“Richie has experience and knows the business. He has great relationships. He’s smart. He’s strategic. He’s thoughtful. So he’s not a bad person to have on your team,” the labor leader said. “But you can’t trust somebody on your team if they’re also playing with the other side.”
Concerns over Ross coming aboard the Labor Federation had been bubbling up for months earlier this year. On June 9, the secretary of state’s filings first listed him as a lobbyist to the sprawling labor organization where Gonzalez is executive secretary-treasurer. Filings through June 30, the latest available, show Ross was paid $2,000 for the three-week period.
By the time Ross officially came on board, Gonzalez had already publicly put Democratic consultants on notice: Work for companies that run counter to organized labor’s goals could land them on a union blacklist. That she was reviewing procedures to kickstart the process as head of the influential labor organization made up of some 1,300 unions and millions of members across manufacturing, retail, construction, health care and other industries grabbed the attention of Sacramento insiders.
Recent chatter about a union blacklist reached a fever pitch after Gonzalez came into her new role in 2022. Gonzalez reiterated her point when her organization defended Assembly candidate and Alameda labor leader Liz Ortega-Toro against campaign tactics by housing industry groups. “Strong women of color are too often the targets of this type of ugly politics,” Gonzalez said at the time.
The Labor Federation news release added that those who violate the basic values upheld by the labor movement will be held accountable by any means necessary, including being placed on a “Do Not Patronize” list.
“You can’t get paid to union bust or take on fights against workers and ALL of labor & expect to turn around and benefit from our members’ money,” Gonzalez wrote on social media weeks earlier. Despite the warning, the federation has not formally blacklisted anyone under her leadership and has received no formal proposals to do so.
“Do not hire” lists sit squarely at the intersection where ideological fissures and the lucrative business of politics collide. After a string of upstarts ousted congressional incumbents in the 2018 cycle, the House Democrats’ campaign arm refused to work with any vendor that had contracted with the challengers. The committee backed away from its policy after less than two years amid backlash from the party’s progressive wing.
Similar blacklists have cropped up sporadically in California. In one widely-publicized 2013 spat, the Labor Federation announced it was placing six consultants on a “Do Not Hire” list for their work for two Democrats who successfully beat Assembly incumbents from their party. Among them was now-state Sen. Steve Glazer, who managed former Gov. Jerry Brown’s 2010 campaign and worked the following cycle with the Chamber of Commerce.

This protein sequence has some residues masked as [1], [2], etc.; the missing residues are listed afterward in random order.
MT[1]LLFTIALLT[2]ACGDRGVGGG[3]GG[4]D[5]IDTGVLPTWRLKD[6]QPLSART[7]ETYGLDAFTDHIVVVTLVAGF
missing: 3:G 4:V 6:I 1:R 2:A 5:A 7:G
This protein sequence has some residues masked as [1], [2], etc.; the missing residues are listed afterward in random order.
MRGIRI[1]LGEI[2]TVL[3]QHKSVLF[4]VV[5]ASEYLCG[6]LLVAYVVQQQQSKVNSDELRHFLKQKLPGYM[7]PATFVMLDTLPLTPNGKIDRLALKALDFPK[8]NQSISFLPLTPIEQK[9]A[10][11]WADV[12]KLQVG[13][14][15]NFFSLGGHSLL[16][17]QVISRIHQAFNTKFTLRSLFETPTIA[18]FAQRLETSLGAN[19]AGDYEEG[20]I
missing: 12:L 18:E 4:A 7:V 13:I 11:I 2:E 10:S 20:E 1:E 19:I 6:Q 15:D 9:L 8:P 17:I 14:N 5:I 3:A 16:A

That blacklist, along with others enforced during recent state campaigns, ultimately fizzled out, as consultants petitioned to get back into labor’s good graces, or at least out of its proverbial doghouse. Still, the tactic has been a well-worn tool to send a message for those who deviate from the party line.
Glazer said the practice of compiling such lists is “a form of righteousness.”
“We’ve seen a demand for purity rip apart the Republicans in Congress and we continue to see it with those that underpin the Democrats’ supermajority in California,” Glazer said. “Any movement that excludes people who don’t always agree with them risks losing the broad support they need to succeed. ”
Gonzalez has been quick to register disgust when members of her party take on clients she feels undermine the workers’ cause. When the American Prospect magazine reported in August that Minyon Moore, chair of the Democratic National Convention, is a principal at a firm that did work for labor nemeses such as Lyft and Tenet Healthcare, Gonzalez reposted the article on X, formerly known as Twitter.
“This is gross,” she wrote.
Her post was later deleted, but not before it caught the eye of some California Democrats. Moore is one of the most influential Black women in the party, and it did not sit well with some observers that Gonzalez was swiping at a woman of color for the provenance of her paycheck — particularly when Ross, her political consultant, didn’t engender the same public disapproval.
A third labor official focused on the Moore tweet, saying it gave the appearance that, “If you’re a white guy, the same criticisms don’t apply than if you’re a person of color,” the official said. “And that was the dangerous part about putting that message out there.”
To Gonzalez’s detractors, the tweet about Moore put an exclamation point on the months of simmering discontent about her hiring of Ross.